Review by Michele E. Hawkins.
In 1852, the clipper Ticonderoga arrived in Melbourne’s Port Phillip Bay after a three-month voyage from England. By then, a hundred of those who had boarded in hope of a better life had perished from typhus, and, in order to manage the contagion, the survivors were quarantined on a small beach for six weeks. Pivotal to their survival were the efforts of the ship’s young surgeon, James Veitch, assisted by passengers. Dr Veitch and a passenger, Annie Morrison, married, and became the great-great-grandparents of writer, broadcaster, and performer Michael Veitch, the author of Hell Ship and seven other books. Michael Veitch has since adapted this one for stage, his production beginning its tour at The Q in Queanbeyan.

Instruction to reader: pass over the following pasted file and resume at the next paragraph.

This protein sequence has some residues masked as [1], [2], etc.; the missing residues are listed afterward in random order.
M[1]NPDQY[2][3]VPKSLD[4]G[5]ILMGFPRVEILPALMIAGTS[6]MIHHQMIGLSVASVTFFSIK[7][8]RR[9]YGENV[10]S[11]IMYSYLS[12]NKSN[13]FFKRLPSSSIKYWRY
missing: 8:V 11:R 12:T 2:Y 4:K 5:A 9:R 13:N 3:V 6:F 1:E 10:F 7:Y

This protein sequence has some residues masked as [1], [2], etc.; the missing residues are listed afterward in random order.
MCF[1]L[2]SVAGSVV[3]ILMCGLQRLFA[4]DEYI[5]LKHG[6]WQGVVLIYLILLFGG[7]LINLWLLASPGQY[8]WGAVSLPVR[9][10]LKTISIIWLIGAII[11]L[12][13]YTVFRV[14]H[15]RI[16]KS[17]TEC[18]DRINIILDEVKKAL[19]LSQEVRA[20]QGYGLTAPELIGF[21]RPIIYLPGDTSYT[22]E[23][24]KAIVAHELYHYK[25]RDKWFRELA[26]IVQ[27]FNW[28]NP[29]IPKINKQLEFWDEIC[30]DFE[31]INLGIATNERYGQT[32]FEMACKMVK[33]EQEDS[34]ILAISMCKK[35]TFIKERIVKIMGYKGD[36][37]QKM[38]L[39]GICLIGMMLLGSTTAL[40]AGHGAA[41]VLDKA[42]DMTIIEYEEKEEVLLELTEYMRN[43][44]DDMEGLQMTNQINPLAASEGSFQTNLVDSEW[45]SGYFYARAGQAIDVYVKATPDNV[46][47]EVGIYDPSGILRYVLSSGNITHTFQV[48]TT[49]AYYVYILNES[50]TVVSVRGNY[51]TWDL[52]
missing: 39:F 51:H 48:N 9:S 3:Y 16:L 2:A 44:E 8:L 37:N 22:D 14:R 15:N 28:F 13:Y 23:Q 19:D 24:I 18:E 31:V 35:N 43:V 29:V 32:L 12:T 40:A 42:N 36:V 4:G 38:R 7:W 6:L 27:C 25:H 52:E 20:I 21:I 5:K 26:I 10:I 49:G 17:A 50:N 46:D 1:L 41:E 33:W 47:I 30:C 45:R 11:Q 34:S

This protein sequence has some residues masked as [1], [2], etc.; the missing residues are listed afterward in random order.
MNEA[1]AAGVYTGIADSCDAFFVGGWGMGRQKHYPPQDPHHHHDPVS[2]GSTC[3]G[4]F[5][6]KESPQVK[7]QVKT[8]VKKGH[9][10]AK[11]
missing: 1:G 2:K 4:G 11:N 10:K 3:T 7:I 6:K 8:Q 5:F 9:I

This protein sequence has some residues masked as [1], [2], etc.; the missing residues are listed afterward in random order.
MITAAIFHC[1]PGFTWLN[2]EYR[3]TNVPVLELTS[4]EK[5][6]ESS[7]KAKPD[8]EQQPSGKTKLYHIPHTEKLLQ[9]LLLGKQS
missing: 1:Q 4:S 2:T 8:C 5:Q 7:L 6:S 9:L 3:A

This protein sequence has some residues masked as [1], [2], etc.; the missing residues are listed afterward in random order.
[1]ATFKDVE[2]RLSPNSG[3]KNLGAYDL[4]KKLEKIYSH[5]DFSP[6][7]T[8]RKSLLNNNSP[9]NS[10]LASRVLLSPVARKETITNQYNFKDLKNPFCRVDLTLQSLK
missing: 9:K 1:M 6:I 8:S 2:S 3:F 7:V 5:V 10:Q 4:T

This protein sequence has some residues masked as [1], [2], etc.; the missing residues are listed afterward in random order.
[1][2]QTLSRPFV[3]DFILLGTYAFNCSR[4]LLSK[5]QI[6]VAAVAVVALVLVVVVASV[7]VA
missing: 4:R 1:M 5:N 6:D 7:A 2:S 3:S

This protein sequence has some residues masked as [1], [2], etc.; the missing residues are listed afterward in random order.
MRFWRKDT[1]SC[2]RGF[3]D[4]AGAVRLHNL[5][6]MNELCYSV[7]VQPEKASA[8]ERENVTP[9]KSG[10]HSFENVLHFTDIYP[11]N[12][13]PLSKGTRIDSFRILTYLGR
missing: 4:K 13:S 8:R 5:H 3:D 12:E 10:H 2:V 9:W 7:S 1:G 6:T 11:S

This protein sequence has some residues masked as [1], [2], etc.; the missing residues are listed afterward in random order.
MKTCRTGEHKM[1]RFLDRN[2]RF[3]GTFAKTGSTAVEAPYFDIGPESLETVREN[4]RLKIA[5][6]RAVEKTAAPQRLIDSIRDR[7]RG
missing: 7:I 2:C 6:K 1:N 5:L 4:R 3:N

A one-man show is inherently difficult, relying for its success on a single actor’s versatility and imagination. Michael Veitch was certainly equal to the task. Using a clever set and great lighting to good advantage, he convincingly and seamlessly slipped from character to character — including that of his ancestor, Dr Veitch, narrating, in his 70s, the transformation of the mirage of the promised land into a nightmare of suffering and death. Michael Veitch’s compelling and unflinching performance renders deft and humble testament to the fortitude and humanity of those whose fate was so profoundly affected by the 1852 voyage of the Ticonderoga.